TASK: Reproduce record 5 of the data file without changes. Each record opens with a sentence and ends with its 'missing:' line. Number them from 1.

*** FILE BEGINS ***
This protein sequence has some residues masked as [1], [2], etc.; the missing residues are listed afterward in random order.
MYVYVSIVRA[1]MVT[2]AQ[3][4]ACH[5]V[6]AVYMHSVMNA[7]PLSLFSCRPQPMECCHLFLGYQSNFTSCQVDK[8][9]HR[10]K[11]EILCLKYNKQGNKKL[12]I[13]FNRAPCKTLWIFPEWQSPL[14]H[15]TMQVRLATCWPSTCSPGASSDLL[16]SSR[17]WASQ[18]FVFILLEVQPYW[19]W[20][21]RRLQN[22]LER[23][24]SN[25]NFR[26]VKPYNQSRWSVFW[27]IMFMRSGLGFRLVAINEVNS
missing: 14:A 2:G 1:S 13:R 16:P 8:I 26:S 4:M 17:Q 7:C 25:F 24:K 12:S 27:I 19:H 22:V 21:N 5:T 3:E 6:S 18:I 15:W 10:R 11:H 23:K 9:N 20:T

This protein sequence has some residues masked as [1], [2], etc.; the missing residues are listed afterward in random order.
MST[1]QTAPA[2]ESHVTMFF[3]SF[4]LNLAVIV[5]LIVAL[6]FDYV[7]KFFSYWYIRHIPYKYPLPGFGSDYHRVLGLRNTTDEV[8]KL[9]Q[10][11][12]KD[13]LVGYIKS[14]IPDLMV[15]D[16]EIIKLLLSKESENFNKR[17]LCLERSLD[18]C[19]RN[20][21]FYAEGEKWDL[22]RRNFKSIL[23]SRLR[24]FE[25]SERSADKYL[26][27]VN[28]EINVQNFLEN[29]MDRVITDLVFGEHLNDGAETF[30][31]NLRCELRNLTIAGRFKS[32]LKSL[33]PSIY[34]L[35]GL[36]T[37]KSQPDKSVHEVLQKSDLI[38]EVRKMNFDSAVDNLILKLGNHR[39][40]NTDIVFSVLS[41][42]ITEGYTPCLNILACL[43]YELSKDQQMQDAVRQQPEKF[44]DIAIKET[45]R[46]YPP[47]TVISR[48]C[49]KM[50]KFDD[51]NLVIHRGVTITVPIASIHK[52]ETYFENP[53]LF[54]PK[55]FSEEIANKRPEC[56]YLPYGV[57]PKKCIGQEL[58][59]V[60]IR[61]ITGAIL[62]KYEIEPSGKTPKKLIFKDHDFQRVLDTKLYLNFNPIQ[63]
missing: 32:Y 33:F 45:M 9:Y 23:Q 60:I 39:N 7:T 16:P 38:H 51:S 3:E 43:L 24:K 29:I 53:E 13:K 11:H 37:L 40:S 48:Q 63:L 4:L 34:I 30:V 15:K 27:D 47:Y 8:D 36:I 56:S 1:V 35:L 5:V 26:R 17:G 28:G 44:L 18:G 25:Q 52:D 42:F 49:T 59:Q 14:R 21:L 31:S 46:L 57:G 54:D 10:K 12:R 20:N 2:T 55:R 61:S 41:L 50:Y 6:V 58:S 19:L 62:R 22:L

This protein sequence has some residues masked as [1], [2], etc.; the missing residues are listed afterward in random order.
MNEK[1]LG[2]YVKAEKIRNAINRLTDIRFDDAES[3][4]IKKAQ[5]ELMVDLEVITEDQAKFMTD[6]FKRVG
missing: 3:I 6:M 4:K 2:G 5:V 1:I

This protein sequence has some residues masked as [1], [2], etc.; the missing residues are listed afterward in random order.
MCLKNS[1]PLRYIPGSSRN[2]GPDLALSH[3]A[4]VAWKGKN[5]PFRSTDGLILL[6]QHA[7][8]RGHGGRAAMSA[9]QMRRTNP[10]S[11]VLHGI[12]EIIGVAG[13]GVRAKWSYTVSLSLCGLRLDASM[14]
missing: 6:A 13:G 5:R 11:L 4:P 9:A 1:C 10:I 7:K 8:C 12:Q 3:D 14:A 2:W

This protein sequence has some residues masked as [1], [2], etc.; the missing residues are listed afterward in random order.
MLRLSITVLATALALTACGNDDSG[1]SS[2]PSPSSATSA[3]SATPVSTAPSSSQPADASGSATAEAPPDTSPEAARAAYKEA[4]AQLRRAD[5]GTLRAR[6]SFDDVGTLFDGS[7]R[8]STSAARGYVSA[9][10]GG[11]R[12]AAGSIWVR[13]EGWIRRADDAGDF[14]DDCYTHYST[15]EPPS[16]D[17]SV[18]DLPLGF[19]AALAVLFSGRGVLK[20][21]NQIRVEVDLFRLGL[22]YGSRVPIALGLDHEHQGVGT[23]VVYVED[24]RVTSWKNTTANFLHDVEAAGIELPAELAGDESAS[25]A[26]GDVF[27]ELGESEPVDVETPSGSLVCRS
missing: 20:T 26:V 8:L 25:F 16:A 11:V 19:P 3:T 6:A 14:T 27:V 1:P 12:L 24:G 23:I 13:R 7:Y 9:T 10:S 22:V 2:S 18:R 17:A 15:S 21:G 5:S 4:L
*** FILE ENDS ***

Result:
This protein sequence has some residues masked as [1], [2], etc.; the missing residues are listed afterward in random order.
MLRLSITVLATALALTACGNDDSG[1]SS[2]PSPSSATSA[3]SATPVSTAPSSSQPADASGSATAEAPPDTSPEAARAAYKEA[4]AQLRRAD[5]GTLRAR[6]SFDDVGTLFDGS[7]R[8]STSAARGYVSA[9][10]GG[11]R[12]AAGSIWVR[13]EGWIRRADDAGDF[14]DDCYTHYST[15]EPPS[16]D[17]SV[18]DLPLGF[19]AALAVLFSGRGVLK[20][21]NQIRVEVDLFRLGL[22]YGSRVPIALGLDHEHQGVGT[23]VVYVED[24]RVTSWKNTTANFLHDVEAAGIELPAELAGDESAS[25]A[26]GDVF[27]ELGESEPVDVETPSGSLVCRS
missing: 20:T 26:V 8:L 25:F 16:A 11:V 19:P 3:T 6:A 14:T 27:V 1:P 12:L 24:G 23:I 13:R 7:Y 9:T 10:S 22:V 2:S 18:R 17:A 15:S 21:G 5:S 4:L